You have data! The problem is to pull meaning out of it. The data has no value if you can't understand it.
The solution is to visualize that data. One of the simplest ways to do just that is with graphs. Graphs have a way of letting you see the big picture that is hidden within the mass of numbers.
Types Of Graphs
There are several types of graphs. Each has its strengths and weaknesses. The following list shows the more common graphs with their pros and cons:
Line Graphs - Great for seeing trends and seasonality in data. - Not good with small amounts of data.
Pie Graphs - Good for showing the percentage of the whole. - One trick pony! No other uses.
Bar Graphs - Better with small amounts of data. - Not good with large amounts of data.
Uses For Graphs
Graphs have an amazingly wide number of uses. Some of these are listed below:
Show trend over time.
Illustrates data seasonality.
A visual indicator of volatility.
A predictor of future results.
What portion each part is of the whole.
A means of making comparisons between multiple sets of data.
Shows when a preset standard is being met.
Provides a starting point for regression analysis.
Initial analysis for curve fitting.
Helps visualize the relationship between two or more variables.
The Language Of Graphs
Graphs have a set of vocabulary that is necessary to know to fully understand their meaning. Most of the terms used come right outof your algebra textbook. If you know algebra, then you probably already know theses terms. If you don't know algebra then you needto learn these terms and their definitions.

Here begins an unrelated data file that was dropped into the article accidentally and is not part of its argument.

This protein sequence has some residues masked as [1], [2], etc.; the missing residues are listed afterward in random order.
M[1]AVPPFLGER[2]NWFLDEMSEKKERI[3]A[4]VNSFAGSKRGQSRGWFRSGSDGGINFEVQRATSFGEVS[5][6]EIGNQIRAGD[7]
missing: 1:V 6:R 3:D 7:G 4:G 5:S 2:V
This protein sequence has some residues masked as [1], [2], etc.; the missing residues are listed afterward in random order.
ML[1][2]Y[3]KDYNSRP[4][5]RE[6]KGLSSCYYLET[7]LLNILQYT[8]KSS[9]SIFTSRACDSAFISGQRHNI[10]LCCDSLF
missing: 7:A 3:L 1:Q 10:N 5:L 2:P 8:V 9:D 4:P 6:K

X - It is common practice to call the horizontal x values.
Y - The vertical values are referred to as the y values.
X-axis - Separates the y positive values from the y negative values.
Y-axis - This is the vertical line which separates the x positive values from the x negative values.
Slope - This is simply the slant of the graph. A positive value says the graph is rising. A negative value says the graph is falling.
Variables - These are the two part values consisting of a dependent variable and an independent variable. An example might be a graph of monthly expenses. The x variable is the month and the y variable is the expense. A data point might be February for $3000. When March comes along, the value might be $2500.
How To Create A Graph
It used to be necessary to have graph paper to create a graph. Now we have computers. Spreadsheets, specifically Excel, are often used to create computer graphs. Online resources are available to create your graph and even print it on your own printer. These resources are shown below.
When you create a graph you have made your data visual. When it is visual, it is much more comprehensible to the human mind. You have transformed your data into something that communicates meaning more clearly.
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